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Do Java Ferns Melt?

Do Java Ferns Melt

Talk of taking care of Java Ferns usually goes one of two ways. The first is that it’s easy to take care of and looks great. The second is that it’s a pain in the neck and slowly turns into a nasty, disease-ridden mess. There doesn’t seem to be a middle ground. If you belong to the latter group, what is causing your Java Fern to melt?

Not all Java Ferns melt but some do, according to how well you are taking care of them. Too much light, too much algae in the tank, not enough nutrients for the fern to take advantage of, or just being planted incorrectly are all potential causes behind a Java Fern melting. 

Of course, you can fix it, so long as you catch it soon enough. It’s hard to miss that something isn’t right with your Java Fern. Like land plants, Java Ferns exhibit signs that the end is on its way. Most of the time, the first sign that something is wrong is the leaves turning brown.

What Makes Java Ferns Melt?

A Java Fern is just like any other living organism—it needs nutrients, adequate lighting, food (nutrients), a healthy surrounding environment, and they need to be placed in the right way. If you’ve never seen or owned a Java Fern before, you know that they aren’t like most plants in that they aren’t planted in any kind of soil.

Without any one of these things, a Java fern will slowly start to brown and eventually melt, or at least it highly resembles the melting process. Java Ferns don’t have a traditional root system. They simply attach to surfaces, mostly driftwood or similar structures in your tank.

That means they get the vast majority of their nutrients by absorbing nutrients from the water surrounding them. 

Java Ferns Require Proper Planting

Most newbies aren’t really sure how to plant their Java Ferns, so they place them on top of the gravel, thinking that the rhizomes Java Ferns use to attach themselves to various surfaces will take root there. Unfortunately, a Java Fern won’t attach very well to rock surfaces or gravel. 

Too Much Lighting

Java Ferns are essentially aquatic plants and they are planted so that they stick out from the surface of the water. In nature, the rules are the same and since they survive on the surface of the water, that means that they are not used to getting a lot of light. 

When you are a low-lying plant, sunlight is a luxury rather than the rule. So the reality is, that your Java Fern doesn’t need much light. If you happen to have a setup where a  lot of light is required, a Java Fern shouldn’t be on your checklist.

Algae Growth in Your Tank

It’s not just any algae that are bothersome to Java Ferns. Blue-green algae, however, is a Java Fern’s kryptonite. This type of algae sucks up all of the nutrients and minerals that a Java Fern needs to survive. 

Increase the Nutrients in your Tank

The blue-green algae issue kind of rolls right into this one, which is to say that your Java Fern is missing essential nutrients that it needs to survive. It’s important to keep your tank free of algae (any kind of algae really), and full of the nutrients that a Java Fern needs to survive.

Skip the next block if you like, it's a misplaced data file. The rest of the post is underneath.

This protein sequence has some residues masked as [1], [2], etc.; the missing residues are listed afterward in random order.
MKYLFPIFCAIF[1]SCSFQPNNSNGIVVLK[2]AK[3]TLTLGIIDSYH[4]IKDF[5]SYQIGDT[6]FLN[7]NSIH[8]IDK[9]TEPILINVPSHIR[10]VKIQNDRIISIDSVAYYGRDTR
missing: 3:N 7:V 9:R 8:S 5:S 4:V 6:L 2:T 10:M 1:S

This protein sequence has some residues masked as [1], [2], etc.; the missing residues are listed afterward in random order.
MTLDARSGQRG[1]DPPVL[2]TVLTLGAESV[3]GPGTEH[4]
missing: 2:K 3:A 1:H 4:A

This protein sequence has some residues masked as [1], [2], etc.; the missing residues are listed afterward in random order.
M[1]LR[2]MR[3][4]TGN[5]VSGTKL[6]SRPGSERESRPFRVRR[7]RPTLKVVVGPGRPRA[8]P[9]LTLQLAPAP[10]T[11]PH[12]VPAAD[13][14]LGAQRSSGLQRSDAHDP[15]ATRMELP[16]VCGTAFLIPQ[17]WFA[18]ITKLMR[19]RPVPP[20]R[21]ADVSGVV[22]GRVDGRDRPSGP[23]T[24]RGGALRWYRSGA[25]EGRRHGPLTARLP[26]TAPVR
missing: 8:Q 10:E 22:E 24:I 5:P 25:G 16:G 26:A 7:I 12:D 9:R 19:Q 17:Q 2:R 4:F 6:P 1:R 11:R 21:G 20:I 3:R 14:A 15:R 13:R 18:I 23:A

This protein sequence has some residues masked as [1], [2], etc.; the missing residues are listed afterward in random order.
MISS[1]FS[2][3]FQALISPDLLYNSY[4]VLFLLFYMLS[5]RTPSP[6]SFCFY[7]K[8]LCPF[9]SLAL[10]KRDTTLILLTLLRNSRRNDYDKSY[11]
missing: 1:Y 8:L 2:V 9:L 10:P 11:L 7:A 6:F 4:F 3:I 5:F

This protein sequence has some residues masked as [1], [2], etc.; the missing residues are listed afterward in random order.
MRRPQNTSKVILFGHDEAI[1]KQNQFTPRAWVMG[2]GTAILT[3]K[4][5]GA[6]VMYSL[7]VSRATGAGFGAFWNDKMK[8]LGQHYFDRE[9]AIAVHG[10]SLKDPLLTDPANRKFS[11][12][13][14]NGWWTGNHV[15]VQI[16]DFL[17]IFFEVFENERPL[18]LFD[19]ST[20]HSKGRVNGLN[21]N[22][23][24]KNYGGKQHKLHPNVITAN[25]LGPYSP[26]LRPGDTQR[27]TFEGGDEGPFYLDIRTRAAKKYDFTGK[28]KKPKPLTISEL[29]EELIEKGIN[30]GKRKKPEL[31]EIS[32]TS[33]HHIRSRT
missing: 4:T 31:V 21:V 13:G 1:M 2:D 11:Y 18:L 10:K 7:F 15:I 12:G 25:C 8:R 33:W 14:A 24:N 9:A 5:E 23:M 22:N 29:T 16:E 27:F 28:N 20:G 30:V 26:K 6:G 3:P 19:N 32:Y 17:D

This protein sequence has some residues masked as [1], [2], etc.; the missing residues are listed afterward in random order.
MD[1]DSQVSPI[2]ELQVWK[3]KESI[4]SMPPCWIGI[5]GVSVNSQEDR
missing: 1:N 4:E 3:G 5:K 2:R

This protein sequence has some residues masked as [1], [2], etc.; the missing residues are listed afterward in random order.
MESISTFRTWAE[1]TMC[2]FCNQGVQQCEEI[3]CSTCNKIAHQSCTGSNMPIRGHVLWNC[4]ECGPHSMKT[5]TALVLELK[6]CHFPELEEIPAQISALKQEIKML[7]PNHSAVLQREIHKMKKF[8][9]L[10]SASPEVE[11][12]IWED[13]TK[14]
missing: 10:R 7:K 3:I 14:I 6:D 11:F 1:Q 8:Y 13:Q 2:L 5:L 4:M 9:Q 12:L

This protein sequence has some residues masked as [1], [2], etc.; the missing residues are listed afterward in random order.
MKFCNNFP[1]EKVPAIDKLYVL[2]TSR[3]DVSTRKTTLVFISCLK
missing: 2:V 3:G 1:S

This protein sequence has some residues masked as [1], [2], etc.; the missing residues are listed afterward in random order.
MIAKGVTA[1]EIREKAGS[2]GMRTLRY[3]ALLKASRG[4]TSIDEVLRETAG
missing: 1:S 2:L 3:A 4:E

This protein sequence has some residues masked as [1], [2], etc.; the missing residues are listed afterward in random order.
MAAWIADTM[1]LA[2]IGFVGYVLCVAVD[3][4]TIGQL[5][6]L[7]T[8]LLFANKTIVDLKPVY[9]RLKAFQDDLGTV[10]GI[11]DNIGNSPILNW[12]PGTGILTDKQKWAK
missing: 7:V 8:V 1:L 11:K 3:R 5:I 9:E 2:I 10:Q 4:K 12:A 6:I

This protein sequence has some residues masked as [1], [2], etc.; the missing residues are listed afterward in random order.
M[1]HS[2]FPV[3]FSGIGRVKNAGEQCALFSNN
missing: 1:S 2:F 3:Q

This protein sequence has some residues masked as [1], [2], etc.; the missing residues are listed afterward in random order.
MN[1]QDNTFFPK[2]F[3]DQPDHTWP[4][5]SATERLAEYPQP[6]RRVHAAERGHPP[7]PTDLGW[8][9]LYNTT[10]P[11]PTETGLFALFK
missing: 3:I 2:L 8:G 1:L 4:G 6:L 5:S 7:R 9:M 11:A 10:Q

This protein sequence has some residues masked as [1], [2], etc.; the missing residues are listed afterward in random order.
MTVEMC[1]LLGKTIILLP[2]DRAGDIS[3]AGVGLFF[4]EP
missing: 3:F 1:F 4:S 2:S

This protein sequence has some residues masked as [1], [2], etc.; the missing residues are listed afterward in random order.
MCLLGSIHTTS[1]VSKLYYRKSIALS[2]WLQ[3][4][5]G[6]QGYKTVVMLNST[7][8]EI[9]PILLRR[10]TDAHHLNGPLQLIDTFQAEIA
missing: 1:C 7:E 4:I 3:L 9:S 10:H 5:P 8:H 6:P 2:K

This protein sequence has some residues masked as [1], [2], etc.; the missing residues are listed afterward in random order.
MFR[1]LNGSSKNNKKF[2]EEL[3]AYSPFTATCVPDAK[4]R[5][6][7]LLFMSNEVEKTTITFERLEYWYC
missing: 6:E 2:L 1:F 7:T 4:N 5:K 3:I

Why is My Java Fern Dying?

The above-mentioned scenarios that cause your Java Fern to melt will also be the cause of its death if nothing is done to reverse the situation. It’s important to realize that “dying” isn’t necessarily what’s going on if your Java Fern is starting to get some brown leaves. 

A Java Fern, just like any other plant, may be in the process of reproducing, which will cause some of the leaves to turn brown as the plant expends the energy to reproduce through a method known as apomixis. 

Apomixis is a method of asexual reproduction and is basically a process that a Java Fern goes through to propagate its species. If you notice brown or black spots, along with possibly more extensive browning, it’s possible that your Java Fern is just reproducing and will be fine. 

Otherwise, any number of the above-listed things can be going on that causes your Java Fern to start spiraling downward. The only way to salvage the situation is to find the cause of the problem and start the process of reversing it, which brings us to our next question.

Can Java Ferns Recover?

Fortunately, the answer is yes, your Java Fern can recover, so long as it’s not so far gone that is everything bad except for dead. To get your Java Fern back in tip-top shape, you need to act quickly to reverse the cause of the melting. 

The first thing that you need to do is trim the brown spots/leaves back. Those portions of the Java Fern are essentially dead and are a waste of the plant’s energy as it attempts to provide for a lost cause. 

Liquid fertilizer is a good addition at this point, especially if you suspect that it’s a lack of nutrients causing the issue. Also, start a rotation process of replacing roughly 15% of your tank’s water and keep it up once every week and a half to two weeks until you you reach 100%.

Tone back the amount of lighting that the Java Fern is getting. If you didn’t know about the light issue, you do now. If you are in the habit of providing your tank with a lot of light, it could be the lone issue that is causing your Java Fern to melt.

All Things Considered

Your Java Fern is melting because of inadequate conditions that help Java Ferns thrive. Rotating your water supply by 15% or so every couple of weeks, along with a small amount of liquid fertilizer should heal any damage to your Java Fern and keep a healthy one thriving.

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Erik Miller

Passionate scuba diver

Hello, there. Welcome to my blog. I am Erik and I’m the main editor of Sealife Planet website.

My passion and hobby has always been scuba diving. My mission is to grow this website and help others with useful information about the sea world. Enjoy!

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